GAA Museum Legends Virtual Tour - Joe Connolly
Former Galway hurling captain Joe Connolly discusses:
- How Galway ended 57 years of hurt
- His deep respect for the 1980 Limerick team
- Castlegar verus Ballycastle and Blackrock's club contests
- The brilliance of former Waterford player Pat McGrath
- Why sport is so important
By Cian O’Connell
Few have a better sense of Galway than Joe Connolly.
The 1980 All Ireland winning captain frequently is able to find the lyrical words needed to convey a message about what sport and hurling can mean.
That was most certainly the case on that famous September Sunday, but even now a couple of decades later Connolly continues to stress the value of pride.
“I was always a fierce proud Galwayman, I always felt that as the only hurling team in the west of Ireland we represented something,” Connolly says in a Bord Gais Energy GAA Museum interview.
“You would feel that you are representing something and for the first time in 57 years it was successful. We were able to say to Galway and the west of Ireland, 'yeah, it has come', and it was the start of a decade which made it even more special.
“It became a great decade for Galway, we became the leading county in that decade with the two more that we won. I always felt that we could walk again among the big three. I always felt it was Cork, Kilkenny, and Tipp, and the rest of us. On that day one of the rest of us had our dream day.”
Connolly, though, stresses the respect that still exists for Limerick and how they dealt with that particular loss.
“There has been a lot made of it since because of the occasion and aftermath,” Connolly adds. “If we won on the day, a team lost. I lost the All Ireland finals of '79 and '81, the last thing I ever wanted to be done was to be reminded of it.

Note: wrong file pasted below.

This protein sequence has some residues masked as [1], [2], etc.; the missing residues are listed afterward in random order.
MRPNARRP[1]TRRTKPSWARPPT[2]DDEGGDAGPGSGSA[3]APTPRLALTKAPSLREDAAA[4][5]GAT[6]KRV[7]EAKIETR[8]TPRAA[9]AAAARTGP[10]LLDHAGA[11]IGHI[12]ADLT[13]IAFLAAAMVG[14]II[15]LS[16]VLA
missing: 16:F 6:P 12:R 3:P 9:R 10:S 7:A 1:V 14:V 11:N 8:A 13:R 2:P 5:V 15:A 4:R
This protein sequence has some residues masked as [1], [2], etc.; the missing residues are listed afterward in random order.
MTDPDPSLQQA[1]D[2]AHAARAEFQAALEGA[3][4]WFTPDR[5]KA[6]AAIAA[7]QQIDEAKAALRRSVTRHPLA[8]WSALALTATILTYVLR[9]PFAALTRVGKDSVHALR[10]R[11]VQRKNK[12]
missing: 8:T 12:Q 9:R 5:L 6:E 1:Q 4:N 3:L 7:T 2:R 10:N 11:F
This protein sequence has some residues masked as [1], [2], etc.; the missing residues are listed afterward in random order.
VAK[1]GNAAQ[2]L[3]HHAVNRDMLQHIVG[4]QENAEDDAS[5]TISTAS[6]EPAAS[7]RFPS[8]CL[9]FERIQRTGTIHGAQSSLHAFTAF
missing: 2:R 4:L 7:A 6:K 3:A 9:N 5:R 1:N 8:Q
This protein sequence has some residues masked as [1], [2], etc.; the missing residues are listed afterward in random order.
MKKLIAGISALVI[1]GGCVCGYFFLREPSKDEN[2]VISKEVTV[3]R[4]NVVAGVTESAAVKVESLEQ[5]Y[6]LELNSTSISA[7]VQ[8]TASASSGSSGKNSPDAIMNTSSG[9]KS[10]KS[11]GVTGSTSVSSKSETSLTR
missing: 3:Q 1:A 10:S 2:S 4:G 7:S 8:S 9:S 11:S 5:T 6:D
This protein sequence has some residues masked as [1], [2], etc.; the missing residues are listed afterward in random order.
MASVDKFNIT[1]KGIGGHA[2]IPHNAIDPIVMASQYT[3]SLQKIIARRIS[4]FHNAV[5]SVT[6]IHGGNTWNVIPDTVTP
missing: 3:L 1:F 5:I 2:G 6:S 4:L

“You carry it all your life when you lose an All Ireland. I often felt it was unfair on the Limerick team how much was made of our win because they didn't win on the day.
“I'd have a great respect, I always would have for opponents. With the greatest of respect to a great Limerick team, we never wanted all that was made of it that there was because it keeps reminding you of the loss.”
Following Galway’s dramatic and wildly celebrated triumph Connolly delivered an iconic speech in his native tongue.
With his parents both from Connemara the Connollys conversed as Gaeilge so it was a fitting, gorgeous, and fondly remembered óráid.
“I knew I would say something about emigrants, when I talk about the decimation of Galway and Mayo, the whole communities were decimated in the tough days,” Connolly remarks.
“Often for All Ireland semi-finals and finals before they'd come in great numbers from England and America to watch us and they'd have to head back to their adopted homes with another defeat.
“After that I said Joe you have got to wing it, you have got to make up something and don't let the occasion down if you can. Saying it in Irish made a west of Ireland occasion of it.
“We had prepared extremely well for that game. We had lost probably our star player in the semi-final, Iggy Clarke, he broke his collarbone.
“I remember my words to the team were awful short, two or three sentences because it was all done. If you let it fall on your shoulders, the responsibility, people in Galway had gone through 57 years unsuccessfully.
“We had gone through the decades, gone through the heartbreak, especially the 40s and 50s when great teams were just pipped and pipped. Desperate bad luck, injuries, and whatever.”